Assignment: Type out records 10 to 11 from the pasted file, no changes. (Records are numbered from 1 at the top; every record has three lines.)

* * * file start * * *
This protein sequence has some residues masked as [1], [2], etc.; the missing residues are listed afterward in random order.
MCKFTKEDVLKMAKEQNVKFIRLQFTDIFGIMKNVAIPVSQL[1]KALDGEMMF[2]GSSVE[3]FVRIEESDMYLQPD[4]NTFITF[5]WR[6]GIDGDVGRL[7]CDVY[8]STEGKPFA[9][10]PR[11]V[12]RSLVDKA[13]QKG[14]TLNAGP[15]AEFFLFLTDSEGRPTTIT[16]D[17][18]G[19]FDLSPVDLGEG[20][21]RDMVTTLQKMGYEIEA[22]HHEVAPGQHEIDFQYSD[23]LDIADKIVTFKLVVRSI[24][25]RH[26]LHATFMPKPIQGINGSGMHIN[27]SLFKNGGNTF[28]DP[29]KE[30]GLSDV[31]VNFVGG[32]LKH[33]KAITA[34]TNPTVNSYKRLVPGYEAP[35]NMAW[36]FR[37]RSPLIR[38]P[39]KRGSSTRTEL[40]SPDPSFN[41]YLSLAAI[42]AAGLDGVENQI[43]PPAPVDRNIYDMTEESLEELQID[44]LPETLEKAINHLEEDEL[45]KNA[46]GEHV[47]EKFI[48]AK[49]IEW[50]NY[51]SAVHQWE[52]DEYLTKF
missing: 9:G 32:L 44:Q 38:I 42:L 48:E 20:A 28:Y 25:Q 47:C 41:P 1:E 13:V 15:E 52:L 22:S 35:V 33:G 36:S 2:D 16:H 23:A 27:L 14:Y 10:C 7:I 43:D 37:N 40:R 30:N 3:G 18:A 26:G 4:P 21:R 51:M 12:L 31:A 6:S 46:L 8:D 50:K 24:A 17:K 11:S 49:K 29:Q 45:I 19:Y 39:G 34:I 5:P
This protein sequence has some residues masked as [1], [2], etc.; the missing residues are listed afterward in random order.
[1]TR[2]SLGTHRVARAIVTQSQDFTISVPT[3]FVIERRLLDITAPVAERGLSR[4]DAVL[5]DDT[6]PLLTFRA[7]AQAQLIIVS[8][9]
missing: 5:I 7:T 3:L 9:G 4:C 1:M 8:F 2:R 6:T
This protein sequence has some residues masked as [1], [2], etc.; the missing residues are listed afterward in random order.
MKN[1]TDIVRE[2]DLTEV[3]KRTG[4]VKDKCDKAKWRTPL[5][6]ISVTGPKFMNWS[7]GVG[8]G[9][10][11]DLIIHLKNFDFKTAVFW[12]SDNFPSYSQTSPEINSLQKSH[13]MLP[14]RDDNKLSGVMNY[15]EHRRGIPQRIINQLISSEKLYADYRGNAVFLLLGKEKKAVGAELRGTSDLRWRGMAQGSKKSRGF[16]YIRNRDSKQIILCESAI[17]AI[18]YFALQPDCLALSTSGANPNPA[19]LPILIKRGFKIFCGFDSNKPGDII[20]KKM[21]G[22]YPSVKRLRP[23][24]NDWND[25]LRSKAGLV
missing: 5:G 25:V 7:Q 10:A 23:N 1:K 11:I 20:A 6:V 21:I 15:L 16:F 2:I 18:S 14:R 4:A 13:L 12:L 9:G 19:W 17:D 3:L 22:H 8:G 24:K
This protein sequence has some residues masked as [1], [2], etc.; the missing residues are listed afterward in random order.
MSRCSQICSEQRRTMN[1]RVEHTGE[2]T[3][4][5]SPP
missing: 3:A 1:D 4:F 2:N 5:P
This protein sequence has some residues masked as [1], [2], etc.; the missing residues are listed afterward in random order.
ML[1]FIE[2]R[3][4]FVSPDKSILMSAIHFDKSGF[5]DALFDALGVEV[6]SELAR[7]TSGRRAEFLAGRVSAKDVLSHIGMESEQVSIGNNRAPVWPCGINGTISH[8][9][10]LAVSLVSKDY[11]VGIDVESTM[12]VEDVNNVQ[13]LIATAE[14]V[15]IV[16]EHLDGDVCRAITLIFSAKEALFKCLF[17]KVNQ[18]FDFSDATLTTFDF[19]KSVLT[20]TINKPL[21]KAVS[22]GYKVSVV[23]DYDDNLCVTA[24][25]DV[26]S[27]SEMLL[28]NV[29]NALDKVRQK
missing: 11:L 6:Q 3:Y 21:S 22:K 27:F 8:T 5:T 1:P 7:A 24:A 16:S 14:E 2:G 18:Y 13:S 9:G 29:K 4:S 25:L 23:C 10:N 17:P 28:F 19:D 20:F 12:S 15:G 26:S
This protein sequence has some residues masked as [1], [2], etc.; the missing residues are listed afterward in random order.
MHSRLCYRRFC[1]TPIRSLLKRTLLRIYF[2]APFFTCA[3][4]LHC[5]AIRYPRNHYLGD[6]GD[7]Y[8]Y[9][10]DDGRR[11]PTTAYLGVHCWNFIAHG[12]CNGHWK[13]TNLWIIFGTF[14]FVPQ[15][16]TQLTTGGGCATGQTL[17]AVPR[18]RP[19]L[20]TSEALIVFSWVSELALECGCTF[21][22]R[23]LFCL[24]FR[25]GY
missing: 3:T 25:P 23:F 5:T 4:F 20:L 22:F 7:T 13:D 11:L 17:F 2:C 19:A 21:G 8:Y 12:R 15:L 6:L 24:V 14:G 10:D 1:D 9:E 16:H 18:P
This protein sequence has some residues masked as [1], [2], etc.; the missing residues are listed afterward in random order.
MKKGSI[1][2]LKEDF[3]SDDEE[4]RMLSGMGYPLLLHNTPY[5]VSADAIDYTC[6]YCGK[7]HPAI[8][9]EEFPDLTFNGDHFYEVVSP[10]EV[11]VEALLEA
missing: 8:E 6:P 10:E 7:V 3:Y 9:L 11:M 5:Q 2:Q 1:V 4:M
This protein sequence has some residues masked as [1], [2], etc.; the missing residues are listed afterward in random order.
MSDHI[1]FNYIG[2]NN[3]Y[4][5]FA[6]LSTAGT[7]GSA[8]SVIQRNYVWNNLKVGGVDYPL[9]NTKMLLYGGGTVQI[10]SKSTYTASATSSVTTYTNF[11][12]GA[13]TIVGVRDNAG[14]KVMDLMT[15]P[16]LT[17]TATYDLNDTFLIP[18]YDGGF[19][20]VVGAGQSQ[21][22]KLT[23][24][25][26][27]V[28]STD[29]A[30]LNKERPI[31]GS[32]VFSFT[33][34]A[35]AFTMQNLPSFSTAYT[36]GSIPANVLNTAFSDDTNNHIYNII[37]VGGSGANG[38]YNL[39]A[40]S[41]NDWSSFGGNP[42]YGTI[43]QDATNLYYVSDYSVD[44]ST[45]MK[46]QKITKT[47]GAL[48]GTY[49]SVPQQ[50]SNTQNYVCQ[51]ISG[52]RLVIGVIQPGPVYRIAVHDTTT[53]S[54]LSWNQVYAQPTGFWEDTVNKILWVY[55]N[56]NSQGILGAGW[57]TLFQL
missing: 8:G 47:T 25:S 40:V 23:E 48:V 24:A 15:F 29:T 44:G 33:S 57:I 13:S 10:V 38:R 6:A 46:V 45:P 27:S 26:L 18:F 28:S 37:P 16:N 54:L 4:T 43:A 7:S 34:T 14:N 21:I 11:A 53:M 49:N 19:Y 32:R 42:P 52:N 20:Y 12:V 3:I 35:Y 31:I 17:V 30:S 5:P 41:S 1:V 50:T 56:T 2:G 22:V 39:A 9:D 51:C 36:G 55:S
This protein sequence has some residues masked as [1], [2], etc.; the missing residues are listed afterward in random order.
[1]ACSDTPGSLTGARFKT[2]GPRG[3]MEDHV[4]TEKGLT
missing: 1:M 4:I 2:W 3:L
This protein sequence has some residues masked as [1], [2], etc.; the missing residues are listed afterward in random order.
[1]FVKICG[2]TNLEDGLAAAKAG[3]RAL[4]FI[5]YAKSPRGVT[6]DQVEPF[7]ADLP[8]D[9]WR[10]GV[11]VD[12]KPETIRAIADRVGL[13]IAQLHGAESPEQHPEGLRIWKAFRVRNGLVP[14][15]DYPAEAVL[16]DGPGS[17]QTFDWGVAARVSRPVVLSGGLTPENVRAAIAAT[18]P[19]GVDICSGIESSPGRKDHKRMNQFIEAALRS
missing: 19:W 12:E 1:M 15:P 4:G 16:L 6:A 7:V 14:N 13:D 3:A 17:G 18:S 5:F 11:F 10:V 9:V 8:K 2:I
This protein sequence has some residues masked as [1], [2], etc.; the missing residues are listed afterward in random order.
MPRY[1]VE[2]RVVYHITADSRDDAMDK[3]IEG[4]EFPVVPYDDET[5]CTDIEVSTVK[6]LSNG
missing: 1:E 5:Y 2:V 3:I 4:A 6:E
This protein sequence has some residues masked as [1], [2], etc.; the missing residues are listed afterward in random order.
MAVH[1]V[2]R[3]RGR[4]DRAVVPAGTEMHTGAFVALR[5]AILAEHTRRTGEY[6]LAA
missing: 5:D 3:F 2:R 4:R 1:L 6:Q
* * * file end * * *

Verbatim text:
This protein sequence has some residues masked as [1], [2], etc.; the missing residues are listed afterward in random order.
[1]FVKICG[2]TNLEDGLAAAKAG[3]RAL[4]FI[5]YAKSPRGVT[6]DQVEPF[7]ADLP[8]D[9]WR[10]GV[11]VD[12]KPETIRAIADRVGL[13]IAQLHGAESPEQHPEGLRIWKAFRVRNGLVP[14][15]DYPAEAVL[16]DGPGS[17]QTFDWGVAARVSRPVVLSGGLTPENVRAAIAAT[18]P[19]GVDICSGIESSPGRKDHKRMNQFIEAALRS
missing: 19:W 12:E 1:M 15:P 4:G 16:L 6:A 7:V 14:N 13:D 3:A 17:G 18:S 5:F 11:F 10:V 9:V 8:K 2:I
This protein sequence has some residues masked as [1], [2], etc.; the missing residues are listed afterward in random order.
MPRY[1]VE[2]RVVYHITADSRDDAMDK[3]IEG[4]EFPVVPYDDET[5]CTDIEVSTVK[6]LSNG
missing: 1:E 5:Y 2:V 3:I 4:A 6:E